In an opinion released today, the state Appeals Court has held that the Boston City Council violated the state open meeting law at least once, and possibly several times. The confirmed violation was in 2005, when the City Council convened a meeting shortly after an accidental release of tularemia at a Boston University research facility created both a potential public health problem and a political problem relating to Boston University’s ongoing quest to build a laboratory in the South End to study the world’s most dangerous pathogens. (BU’s quest to open the scary-virus lab has been plagued by screw-ups, and IMHO remains a bad idea. More details and links are in this post.)
The Court began its opinion on a bad note for the city:
The city council of Boston (council) finds itself, not for the first time, on the losing end of a determination that it has improperly excluded the public from its deliberations.
When an opinion starts like that, you know it’s not going to go well for the city. The Court went on to conclude that the City Council definitely violated the open meeting law in 2005, after the tularemia release was reported:
On January 20, 2005, the council convened a “councillors only” meeting with a representative of Boston University (university) after having been advised by representatives of the Boston University Medical Center that a number of its researchers were exposed in the prior year to tularemia. As was the case in connection with the BRA closed meetings, not all of the councillors were of the view that the public could legally be excluded.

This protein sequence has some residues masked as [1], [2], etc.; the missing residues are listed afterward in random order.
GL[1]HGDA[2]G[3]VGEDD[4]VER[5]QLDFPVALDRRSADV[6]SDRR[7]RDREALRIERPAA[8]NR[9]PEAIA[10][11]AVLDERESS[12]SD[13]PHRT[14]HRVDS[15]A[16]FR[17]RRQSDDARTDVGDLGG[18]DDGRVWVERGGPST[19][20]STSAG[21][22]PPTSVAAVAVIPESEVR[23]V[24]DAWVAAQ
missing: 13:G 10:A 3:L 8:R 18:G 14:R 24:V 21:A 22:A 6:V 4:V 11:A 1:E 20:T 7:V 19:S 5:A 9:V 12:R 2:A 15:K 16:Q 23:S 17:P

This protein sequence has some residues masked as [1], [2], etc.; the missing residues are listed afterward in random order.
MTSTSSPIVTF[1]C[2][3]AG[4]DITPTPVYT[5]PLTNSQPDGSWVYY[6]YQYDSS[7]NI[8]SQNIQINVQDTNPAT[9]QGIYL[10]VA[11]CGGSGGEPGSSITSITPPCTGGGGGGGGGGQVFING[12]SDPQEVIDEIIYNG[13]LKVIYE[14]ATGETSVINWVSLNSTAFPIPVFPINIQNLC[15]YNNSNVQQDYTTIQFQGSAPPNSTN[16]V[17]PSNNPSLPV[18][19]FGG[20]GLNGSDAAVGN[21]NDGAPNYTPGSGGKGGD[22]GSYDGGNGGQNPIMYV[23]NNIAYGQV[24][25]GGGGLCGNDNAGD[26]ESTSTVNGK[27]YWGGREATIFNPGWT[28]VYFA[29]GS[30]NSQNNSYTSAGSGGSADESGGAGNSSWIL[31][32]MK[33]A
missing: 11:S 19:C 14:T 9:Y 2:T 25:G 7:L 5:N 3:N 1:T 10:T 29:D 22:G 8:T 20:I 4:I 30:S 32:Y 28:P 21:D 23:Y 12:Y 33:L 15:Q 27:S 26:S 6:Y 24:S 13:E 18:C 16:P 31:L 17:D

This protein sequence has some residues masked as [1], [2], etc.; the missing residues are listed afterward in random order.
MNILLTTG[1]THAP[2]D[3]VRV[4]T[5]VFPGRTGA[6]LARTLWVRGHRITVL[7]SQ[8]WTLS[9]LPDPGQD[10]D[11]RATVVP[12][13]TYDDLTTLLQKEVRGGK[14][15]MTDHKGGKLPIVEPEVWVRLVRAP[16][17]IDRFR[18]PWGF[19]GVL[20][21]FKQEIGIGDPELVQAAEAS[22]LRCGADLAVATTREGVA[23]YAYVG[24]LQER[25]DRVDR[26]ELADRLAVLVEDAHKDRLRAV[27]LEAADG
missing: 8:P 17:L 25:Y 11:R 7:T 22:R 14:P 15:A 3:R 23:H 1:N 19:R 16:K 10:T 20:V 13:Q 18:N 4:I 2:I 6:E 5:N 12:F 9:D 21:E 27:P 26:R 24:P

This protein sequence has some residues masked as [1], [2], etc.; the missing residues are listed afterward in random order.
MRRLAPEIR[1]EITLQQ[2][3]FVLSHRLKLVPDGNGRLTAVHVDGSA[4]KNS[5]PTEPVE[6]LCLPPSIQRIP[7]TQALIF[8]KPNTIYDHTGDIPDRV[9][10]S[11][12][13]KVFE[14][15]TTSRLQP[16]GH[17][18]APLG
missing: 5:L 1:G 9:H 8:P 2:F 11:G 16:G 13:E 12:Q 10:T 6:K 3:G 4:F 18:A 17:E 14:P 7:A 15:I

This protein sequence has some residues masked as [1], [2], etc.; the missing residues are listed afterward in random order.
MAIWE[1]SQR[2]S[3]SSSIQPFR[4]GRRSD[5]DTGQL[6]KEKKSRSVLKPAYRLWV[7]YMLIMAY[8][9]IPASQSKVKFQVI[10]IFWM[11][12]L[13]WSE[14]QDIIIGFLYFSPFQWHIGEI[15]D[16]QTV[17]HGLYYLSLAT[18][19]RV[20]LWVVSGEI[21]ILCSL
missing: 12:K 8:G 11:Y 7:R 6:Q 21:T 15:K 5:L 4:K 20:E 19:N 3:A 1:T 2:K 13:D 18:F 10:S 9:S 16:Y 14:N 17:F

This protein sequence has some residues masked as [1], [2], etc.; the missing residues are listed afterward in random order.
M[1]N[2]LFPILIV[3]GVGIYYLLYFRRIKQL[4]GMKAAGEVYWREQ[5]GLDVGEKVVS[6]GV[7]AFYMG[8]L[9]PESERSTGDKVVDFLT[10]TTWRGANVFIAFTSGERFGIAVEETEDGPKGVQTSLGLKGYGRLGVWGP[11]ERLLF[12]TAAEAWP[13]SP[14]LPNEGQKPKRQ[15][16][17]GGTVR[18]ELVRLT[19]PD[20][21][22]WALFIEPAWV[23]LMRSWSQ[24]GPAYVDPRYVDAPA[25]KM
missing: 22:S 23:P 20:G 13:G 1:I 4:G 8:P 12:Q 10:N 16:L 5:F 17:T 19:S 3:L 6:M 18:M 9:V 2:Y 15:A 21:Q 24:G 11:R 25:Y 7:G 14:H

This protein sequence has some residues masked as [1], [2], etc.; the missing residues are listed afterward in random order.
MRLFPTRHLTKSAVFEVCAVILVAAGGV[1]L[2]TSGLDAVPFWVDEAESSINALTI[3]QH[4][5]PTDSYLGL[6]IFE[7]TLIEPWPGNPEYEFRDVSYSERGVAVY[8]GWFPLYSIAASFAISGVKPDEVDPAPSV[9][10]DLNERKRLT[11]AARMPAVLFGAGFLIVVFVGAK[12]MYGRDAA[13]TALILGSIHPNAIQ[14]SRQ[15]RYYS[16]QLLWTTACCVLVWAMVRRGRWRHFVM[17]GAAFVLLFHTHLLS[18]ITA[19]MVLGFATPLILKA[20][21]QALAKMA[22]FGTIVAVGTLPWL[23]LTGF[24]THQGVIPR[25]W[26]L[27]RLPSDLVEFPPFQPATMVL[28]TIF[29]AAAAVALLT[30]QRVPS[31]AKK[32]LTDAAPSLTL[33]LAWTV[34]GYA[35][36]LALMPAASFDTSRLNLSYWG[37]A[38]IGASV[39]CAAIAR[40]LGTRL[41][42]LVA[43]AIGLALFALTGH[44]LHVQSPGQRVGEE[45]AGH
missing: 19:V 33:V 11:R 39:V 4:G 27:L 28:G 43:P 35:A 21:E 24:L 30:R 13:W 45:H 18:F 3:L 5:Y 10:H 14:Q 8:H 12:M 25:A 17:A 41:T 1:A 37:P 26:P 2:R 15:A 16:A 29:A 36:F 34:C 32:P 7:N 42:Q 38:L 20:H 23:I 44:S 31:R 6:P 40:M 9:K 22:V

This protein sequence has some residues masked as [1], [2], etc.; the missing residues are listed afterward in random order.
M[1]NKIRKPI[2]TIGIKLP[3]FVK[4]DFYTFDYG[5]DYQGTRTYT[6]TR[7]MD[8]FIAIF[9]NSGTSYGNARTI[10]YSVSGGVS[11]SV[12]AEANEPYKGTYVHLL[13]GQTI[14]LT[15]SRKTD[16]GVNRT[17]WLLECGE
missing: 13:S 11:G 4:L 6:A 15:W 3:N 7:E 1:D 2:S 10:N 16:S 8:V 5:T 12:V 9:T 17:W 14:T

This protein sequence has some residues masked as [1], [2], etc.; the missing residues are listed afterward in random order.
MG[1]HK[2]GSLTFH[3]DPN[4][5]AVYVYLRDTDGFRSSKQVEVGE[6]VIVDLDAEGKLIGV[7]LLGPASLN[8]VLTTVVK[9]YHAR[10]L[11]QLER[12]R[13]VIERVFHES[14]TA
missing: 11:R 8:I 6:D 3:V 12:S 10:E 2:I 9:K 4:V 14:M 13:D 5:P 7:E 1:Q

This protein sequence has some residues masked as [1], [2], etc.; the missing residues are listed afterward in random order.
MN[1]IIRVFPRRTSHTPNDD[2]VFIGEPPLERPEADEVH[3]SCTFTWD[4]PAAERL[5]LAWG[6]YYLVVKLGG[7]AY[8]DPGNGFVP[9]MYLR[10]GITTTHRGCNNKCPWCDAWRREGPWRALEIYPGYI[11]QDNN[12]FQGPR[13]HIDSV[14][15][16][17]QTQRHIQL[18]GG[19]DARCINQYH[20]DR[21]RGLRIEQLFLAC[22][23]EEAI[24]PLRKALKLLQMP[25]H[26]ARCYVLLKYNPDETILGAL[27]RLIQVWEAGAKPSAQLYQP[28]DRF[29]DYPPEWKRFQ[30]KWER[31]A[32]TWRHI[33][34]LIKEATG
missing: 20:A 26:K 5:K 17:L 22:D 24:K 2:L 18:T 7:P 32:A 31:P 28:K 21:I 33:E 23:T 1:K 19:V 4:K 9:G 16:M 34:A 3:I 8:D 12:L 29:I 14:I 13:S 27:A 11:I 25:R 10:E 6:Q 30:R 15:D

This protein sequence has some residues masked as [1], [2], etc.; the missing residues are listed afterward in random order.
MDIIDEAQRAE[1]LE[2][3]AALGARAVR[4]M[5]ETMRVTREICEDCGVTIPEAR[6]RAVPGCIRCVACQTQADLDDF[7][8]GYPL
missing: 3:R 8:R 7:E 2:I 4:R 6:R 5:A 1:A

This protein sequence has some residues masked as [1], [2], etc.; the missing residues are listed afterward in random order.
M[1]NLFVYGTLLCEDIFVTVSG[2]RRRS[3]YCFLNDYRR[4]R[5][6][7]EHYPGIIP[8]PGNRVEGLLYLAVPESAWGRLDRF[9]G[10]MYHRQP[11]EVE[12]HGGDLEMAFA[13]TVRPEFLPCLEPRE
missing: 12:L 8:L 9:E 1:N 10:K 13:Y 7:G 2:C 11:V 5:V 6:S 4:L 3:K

The meeting dealt specifically with public health issues; in particular, according to councillor Hennigan’s affidavit, she raised the question whether the tularemia outbreak at the university’s medical laboratory might be indicative of the university’s inability safely to operate a biolaboratory in a densely populated area….
In sum, the council failed to file a notice of a meeting to which all councillors were invited to “gather information to aid [them] in arriving at a decision” on a subject — the safety implications of the proposed biolaboratory siting — within the council’s jurisdiction. See Gerstein v. Superintendent Search Screening Comm., 405 Mass. at 470. The fact that, by chance, less than a quorum of councillors actually attended did not excuse the failure of notice. We note that the Suffolk County District Attorney’s office issued a notice to Flaherty on March 21, 2005, stating in plain terms that the January 20, 2005, meeting was in violation of the open meeting law and recommending that “any meeting to which all City Councilors are invited should be posted pursuant to the [statute].”
The record thus demonstrates that the meeting of January 20, 2005, was a violation of the open meeting law.
There may have been other open meeting violations as well — the Court ordered additional proceedings in the trial court with respect to several meetings relating to the Boston Redevelopment Authority’s urban renewal plans.
Meetings that the law requires to be open are closed. Legislation is killed behind closed doors to the benefit of politically-wired players. Other legislation for which politically-wired players
lobbied strategized is hustled through the House. And that’s just what’s come out in the last week! No wonder people are cynical.